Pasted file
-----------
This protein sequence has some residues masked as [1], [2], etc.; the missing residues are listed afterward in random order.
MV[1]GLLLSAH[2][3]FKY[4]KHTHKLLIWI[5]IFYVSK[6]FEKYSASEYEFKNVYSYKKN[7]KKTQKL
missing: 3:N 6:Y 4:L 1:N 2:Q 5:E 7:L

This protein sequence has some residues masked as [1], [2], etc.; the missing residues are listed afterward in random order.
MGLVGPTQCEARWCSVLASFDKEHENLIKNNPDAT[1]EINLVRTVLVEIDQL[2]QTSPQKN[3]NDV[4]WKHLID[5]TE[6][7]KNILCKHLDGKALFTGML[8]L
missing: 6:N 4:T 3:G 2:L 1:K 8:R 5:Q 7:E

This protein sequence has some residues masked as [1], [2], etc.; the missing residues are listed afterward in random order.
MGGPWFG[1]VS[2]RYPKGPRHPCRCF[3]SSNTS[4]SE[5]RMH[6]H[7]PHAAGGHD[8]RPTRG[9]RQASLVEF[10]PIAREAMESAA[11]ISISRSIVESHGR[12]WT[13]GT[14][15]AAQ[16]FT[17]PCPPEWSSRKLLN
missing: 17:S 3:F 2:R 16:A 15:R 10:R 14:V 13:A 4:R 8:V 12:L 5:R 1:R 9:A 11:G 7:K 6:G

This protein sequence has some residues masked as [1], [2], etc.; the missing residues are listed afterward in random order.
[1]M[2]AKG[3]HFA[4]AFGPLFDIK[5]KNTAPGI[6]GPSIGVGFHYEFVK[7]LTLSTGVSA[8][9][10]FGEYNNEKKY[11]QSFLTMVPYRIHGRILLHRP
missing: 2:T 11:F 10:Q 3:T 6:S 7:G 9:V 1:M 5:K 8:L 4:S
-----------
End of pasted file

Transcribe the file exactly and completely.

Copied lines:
This protein sequence has some residues masked as [1], [2], etc.; the missing residues are listed afterward in random order.
MV[1]GLLLSAH[2][3]FKY[4]KHTHKLLIWI[5]IFYVSK[6]FEKYSASEYEFKNVYSYKKN[7]KKTQKL
missing: 3:N 6:Y 4:L 1:N 2:Q 5:E 7:L

This protein sequence has some residues masked as [1], [2], etc.; the missing residues are listed afterward in random order.
MGLVGPTQCEARWCSVLASFDKEHENLIKNNPDAT[1]EINLVRTVLVEIDQL[2]QTSPQKN[3]NDV[4]WKHLID[5]TE[6][7]KNILCKHLDGKALFTGML[8]L
missing: 6:N 4:T 3:G 2:L 1:K 8:R 5:Q 7:E

This protein sequence has some residues masked as [1], [2], etc.; the missing residues are listed afterward in random order.
MGGPWFG[1]VS[2]RYPKGPRHPCRCF[3]SSNTS[4]SE[5]RMH[6]H[7]PHAAGGHD[8]RPTRG[9]RQASLVEF[10]PIAREAMESAA[11]ISISRSIVESHGR[12]WT[13]GT[14][15]AAQ[16]FT[17]PCPPEWSSRKLLN
missing: 17:S 3:F 2:R 16:A 15:R 10:R 14:V 13:A 4:R 8:V 12:L 5:R 1:R 9:A 11:G 7:K 6:G

This protein sequence has some residues masked as [1], [2], etc.; the missing residues are listed afterward in random order.
[1]M[2]AKG[3]HFA[4]AFGPLFDIK[5]KNTAPGI[6]GPSIGVGFHYEFVK[7]LTLSTGVSA[8][9][10]FGEYNNEKKY[11]QSFLTMVPYRIHGRILLHRP
missing: 2:T 11:F 10:Q 3:T 6:S 7:G 9:V 1:M 5:K 8:L 4:S